Big brands have mistreated their workers throughout the COVID-19 crisis

Stark figures from the Clean Clothes Campaign show that garment workers are owed between 2.42 and 4.38 billion GBP in unpaid wages from the first three months of the Covid-19 pandemic alone.

During a global pandemic, the knee-jerk reaction from major international brands was to set in place a series of processes to protect their profits, whilst pushing the costs onto those who can least afford it, garment workers at the bottom of their supply chains. Brands cancelled orders, delayed payments and enforced discounts on suppliers – all of which is leading to a humanitarian crisis for workers who were already only earning poverty wages.

Primark was one of the big brands who initially cancelled all existing orders as lockdowns were enforced across Europe. After intense pressure from campaigners, Primark announced a wage fund to cover the wage component of cancelled orders. This fell short of demands from labour rights groups. Primark offered no insight into how the wage fund had been calculated, or how it would be administered to ensure that workers were paid. It only covered seven countries, leaving out major production countries including Turkey and China.

Primark’s scheme failed to meeting its basic duty to honour the orders it had placed. A month’s salary is little consolation for a garment worker who loses her job because the factory she works at has been pushed into insolvency. After many months of campaigning, Primark eventually agreed to pay for existing orders. However, questions remain over whether workers in its supply chain have been paid their legally owed wages.

Workers in Primark’s supply chain have been protesting in Bangladesh, Myanmar and Cambodia over unpaid wages, reduction in pay and mass dismissal. In Bangladesh, one of Primark’s suppliers which usually employs 6000 people, currently only has 500 people working whilst the rest are on unpaid ‘holiday’.  In Myanmar, another Primark supplier closed its factory in May, resulting in 2000 workers losing their jobs and receiving only partial compensation.

In a market where brands often function as de facto employers, dictating prices and terms, many factories operate on minimal margins and simply do not have the funds to pay workers, especially after the huge disruption of cancelled orders and delayed payments. As primary profit-makers in the supply chains, brands must now step up and ensure that workers are paid.

When cancelling Primark’s orders, CEO Paul Marchant stated they had been “left with no option but to take this action.”  Yet, for a global brand with a net worth of £1.1 billion in 2019, there is always another option. Primark could have, and should have taken the option to protect the most vulnerable workers in their supply chain by honouring their orders from the beginning of the Covid-19 crisis. Prior to the pandemic, Primark could have, and should have taken the option to pay all the workers in their supply chain a living wage.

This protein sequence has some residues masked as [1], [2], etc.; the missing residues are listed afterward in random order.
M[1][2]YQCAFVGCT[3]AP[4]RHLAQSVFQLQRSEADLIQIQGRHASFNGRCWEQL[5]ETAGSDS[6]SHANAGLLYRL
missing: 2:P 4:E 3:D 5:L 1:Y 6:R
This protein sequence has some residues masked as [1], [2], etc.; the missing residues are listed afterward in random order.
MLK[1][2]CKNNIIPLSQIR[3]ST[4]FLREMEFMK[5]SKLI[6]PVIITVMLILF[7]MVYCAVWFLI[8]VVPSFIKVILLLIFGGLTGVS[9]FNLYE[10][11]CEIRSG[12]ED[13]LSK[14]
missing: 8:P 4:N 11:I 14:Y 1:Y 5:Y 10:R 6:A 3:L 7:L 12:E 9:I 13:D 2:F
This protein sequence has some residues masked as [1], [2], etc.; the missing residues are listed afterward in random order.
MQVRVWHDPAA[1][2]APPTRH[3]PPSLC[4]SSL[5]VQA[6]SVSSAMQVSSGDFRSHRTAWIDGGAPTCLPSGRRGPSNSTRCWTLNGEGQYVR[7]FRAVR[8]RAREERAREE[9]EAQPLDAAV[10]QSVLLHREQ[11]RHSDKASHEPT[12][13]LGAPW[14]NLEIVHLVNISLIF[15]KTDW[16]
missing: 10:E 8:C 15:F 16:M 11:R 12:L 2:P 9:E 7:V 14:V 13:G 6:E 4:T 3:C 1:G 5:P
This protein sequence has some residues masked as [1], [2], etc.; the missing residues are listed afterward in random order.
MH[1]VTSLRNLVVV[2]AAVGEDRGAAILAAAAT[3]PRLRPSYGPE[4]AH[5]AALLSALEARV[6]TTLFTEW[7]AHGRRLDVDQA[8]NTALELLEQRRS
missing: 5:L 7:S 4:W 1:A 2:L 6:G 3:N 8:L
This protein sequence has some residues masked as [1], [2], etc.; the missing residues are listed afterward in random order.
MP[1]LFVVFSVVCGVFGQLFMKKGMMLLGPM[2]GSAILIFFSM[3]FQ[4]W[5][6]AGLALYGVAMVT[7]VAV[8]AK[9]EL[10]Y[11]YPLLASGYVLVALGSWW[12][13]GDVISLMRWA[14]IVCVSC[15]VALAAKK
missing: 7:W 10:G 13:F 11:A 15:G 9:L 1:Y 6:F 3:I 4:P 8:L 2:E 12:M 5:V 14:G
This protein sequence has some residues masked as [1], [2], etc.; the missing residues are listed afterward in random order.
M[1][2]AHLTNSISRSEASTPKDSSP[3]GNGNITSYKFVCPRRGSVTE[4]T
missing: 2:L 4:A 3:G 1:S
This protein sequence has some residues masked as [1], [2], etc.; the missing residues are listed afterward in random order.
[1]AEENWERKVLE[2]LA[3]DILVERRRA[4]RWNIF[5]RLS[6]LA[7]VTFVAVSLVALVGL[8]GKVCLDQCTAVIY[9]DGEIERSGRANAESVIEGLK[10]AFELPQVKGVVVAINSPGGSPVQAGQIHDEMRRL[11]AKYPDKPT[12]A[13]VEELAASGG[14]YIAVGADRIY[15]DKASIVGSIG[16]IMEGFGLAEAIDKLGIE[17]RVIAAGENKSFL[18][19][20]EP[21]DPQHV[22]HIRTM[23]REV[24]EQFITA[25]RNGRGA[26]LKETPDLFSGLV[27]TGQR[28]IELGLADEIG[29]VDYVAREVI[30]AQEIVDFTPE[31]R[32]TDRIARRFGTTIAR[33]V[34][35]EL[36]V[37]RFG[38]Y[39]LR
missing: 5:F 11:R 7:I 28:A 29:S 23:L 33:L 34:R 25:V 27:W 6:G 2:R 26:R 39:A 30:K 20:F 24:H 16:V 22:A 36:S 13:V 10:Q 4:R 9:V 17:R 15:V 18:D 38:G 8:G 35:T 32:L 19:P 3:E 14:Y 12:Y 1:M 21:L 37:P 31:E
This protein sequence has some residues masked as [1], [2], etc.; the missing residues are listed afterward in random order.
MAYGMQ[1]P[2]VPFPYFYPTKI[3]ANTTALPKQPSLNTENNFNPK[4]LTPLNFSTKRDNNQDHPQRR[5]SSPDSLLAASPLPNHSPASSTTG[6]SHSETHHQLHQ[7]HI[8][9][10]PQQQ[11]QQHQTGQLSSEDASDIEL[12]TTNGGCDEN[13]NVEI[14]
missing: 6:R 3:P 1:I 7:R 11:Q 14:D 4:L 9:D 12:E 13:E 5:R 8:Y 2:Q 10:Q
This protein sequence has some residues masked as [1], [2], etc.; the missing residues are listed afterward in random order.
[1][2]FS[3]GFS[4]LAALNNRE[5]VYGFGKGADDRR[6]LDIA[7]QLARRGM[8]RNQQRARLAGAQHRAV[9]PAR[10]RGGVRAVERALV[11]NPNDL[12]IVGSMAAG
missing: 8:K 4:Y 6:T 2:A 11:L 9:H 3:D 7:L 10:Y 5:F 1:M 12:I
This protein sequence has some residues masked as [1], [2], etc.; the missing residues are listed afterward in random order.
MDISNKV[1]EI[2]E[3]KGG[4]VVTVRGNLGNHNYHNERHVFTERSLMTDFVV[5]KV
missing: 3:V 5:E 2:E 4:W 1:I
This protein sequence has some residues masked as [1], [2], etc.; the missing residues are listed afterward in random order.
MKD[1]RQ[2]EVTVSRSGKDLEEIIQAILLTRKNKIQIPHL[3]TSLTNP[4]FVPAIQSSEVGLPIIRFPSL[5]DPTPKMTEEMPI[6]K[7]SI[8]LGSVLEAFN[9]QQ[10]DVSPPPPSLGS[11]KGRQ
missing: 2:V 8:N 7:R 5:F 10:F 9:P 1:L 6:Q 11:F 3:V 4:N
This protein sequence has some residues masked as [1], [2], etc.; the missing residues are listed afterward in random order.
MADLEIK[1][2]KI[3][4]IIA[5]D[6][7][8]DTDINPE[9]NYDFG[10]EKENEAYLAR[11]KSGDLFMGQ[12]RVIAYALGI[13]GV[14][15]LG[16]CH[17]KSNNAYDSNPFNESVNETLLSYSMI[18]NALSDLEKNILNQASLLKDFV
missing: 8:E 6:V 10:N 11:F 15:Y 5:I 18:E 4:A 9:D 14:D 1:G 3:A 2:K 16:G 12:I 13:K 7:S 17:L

Let’s not forget that brands consistently choose profit over the wellbeing and dignity of the people who make their clothes. Whilst Primark’s Code of Conduct specifies that all  workers in its supply chain should be paid a living wage, research available on the Fashion Checker website shows no evidence that workers making Primark’s clothes receive such a wage. 

The Covid-19 crises exacerbated the wage crisis in the garment industry, but it has not created it. For decades, brands have profited from supply chains which accrue wealth at the top, whilst systematically underpaying workers who make their clothes; the vast majority of whom are women of colour.  Brands have a track record chasing production in countries which offer cheap labour and no social protection. In the process, they incentivise governments to compete for business by eroding workers’ protections and keeping wages low.

Labour Behind the Label is calling on all brands to commit to paying workers their full wages during the pandemic and beyond. Brands are collectively responsible for structural inequalities in supply chains and as such they should work together to establish funds and take out loans if necessary to cover workers’ wages. However, we are also calling on individual brands like Primark to make a public commitment to ensure their workers are paid. If Primark is confident that their wage fund has been successfully implemented, why would they hesitate to make such a commitment?

Primark’s response

Ensuring workers are paid is of paramount importance to Primark and COVID-19 has not in any way altered our commitment to this principle. To support our suppliers in their ability to pay workers during the pandemic we set up a fund to make sure workers were paid as soon as possible for Primark product in production. When our stores were able to reopen we committed to pay in full for all garments both finished and in production as well as any finished fabric costs incurred for Primark prior to the stores closing in March. This ensures that our suppliers can pay the wages for work done on Primark product.

Since stores reopened in July, we have also been able to place £1.25bn of orders for autumn/winter, a significant investment into the supply chain. As of today, more than half our stores are closed again due to the pandemic. We will honour all current orders placed with our suppliers.

We are committed to playing our part in protecting the jobs of millions who work in the supply chain, which is why we are actively involved in the ILO-led Global Call To Action.


Meg Lewis, Labour Behind the Label for Thomson Reuters Foundation

November 13th, 2020